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Lancia Aurelia Berlina (1950 - 1958)

Last updated 19 June 2013

 
4
Hugely advanced saloons with front-wheel drive and V6 engines, still relatively affordable
Most likely rusty if it's not been fully restored

Introduction

The Lancia Aurelia was some way ahead of the opposition when it was launched in 1950. It was powered by the world’s first production V6; a 60-degree design that had been developed during WW2. The 60-degree design developed by Francesco de Virgilio, a protegee of legendary engineer, Vittorio Jano, who oversaw the entire Aurelia project. It was an all-alloy single overhead cam pushrod design.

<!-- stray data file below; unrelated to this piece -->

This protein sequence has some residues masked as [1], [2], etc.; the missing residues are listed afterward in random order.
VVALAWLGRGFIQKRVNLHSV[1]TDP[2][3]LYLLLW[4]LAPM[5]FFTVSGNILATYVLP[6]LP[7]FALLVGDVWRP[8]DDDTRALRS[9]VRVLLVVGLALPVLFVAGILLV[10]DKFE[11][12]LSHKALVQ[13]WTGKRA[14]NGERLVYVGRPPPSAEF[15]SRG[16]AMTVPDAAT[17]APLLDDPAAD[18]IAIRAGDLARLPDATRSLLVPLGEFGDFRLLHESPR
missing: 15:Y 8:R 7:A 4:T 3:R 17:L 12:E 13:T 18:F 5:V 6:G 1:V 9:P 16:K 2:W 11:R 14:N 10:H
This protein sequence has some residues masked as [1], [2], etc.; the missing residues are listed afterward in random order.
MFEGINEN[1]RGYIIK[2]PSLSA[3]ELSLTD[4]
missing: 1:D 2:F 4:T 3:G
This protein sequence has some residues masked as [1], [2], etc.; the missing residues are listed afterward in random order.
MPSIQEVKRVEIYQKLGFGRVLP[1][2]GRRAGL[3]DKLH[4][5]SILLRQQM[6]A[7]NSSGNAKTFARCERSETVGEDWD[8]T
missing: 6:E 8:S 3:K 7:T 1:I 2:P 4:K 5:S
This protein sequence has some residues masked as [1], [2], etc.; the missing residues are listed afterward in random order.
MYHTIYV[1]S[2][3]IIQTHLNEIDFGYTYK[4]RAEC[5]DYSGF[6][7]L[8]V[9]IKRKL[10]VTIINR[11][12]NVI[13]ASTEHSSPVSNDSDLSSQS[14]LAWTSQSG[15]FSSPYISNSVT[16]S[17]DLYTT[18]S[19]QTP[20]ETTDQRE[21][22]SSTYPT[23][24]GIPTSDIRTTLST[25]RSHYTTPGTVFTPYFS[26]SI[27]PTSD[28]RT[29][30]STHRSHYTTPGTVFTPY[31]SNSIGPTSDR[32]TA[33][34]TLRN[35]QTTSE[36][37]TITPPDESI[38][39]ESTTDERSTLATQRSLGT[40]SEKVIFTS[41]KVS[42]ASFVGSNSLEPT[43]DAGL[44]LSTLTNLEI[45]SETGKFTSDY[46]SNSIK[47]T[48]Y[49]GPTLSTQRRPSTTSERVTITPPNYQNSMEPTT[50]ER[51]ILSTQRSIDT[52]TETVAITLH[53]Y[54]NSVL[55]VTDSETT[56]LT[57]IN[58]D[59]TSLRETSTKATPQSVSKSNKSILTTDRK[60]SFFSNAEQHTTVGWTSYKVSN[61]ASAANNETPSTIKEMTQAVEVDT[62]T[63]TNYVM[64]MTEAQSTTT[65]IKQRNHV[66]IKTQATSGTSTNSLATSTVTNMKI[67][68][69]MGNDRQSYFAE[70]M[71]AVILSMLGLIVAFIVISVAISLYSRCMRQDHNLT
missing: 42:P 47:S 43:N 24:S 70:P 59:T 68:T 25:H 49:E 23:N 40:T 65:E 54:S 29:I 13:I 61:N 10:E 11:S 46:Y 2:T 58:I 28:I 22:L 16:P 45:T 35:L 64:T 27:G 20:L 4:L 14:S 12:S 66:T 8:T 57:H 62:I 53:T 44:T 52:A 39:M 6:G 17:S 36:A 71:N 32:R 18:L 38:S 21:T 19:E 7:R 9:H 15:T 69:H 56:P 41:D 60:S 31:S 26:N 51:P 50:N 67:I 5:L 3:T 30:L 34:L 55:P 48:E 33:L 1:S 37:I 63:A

At the rear was an innovative transaxle that not only contained the gearbox, clutch and differential, but also the inboard-mounted drum brakes. The front suspension was a sliding pillar design, with rear semi-trailing arms replaced by a de Dion tube in Series 4 cars. The Aurelia was also one of the first cars to be fitted with radial tyres, which was another reason why it had such phenomenal roadholding. During its life, the V6 grew in capacity from 1.8- to 2.5-litres, through five series of saloons and several coupe and open-topped variations.

The front-wheel drive B10 saloon was launched first in 1950, and it was initially available in 1754cc and 1991cc forms. It boasted aerodynamic styling that allowed the Aurelia to cruise all day at, or near, its maximum speed.

Next: Specifications
 

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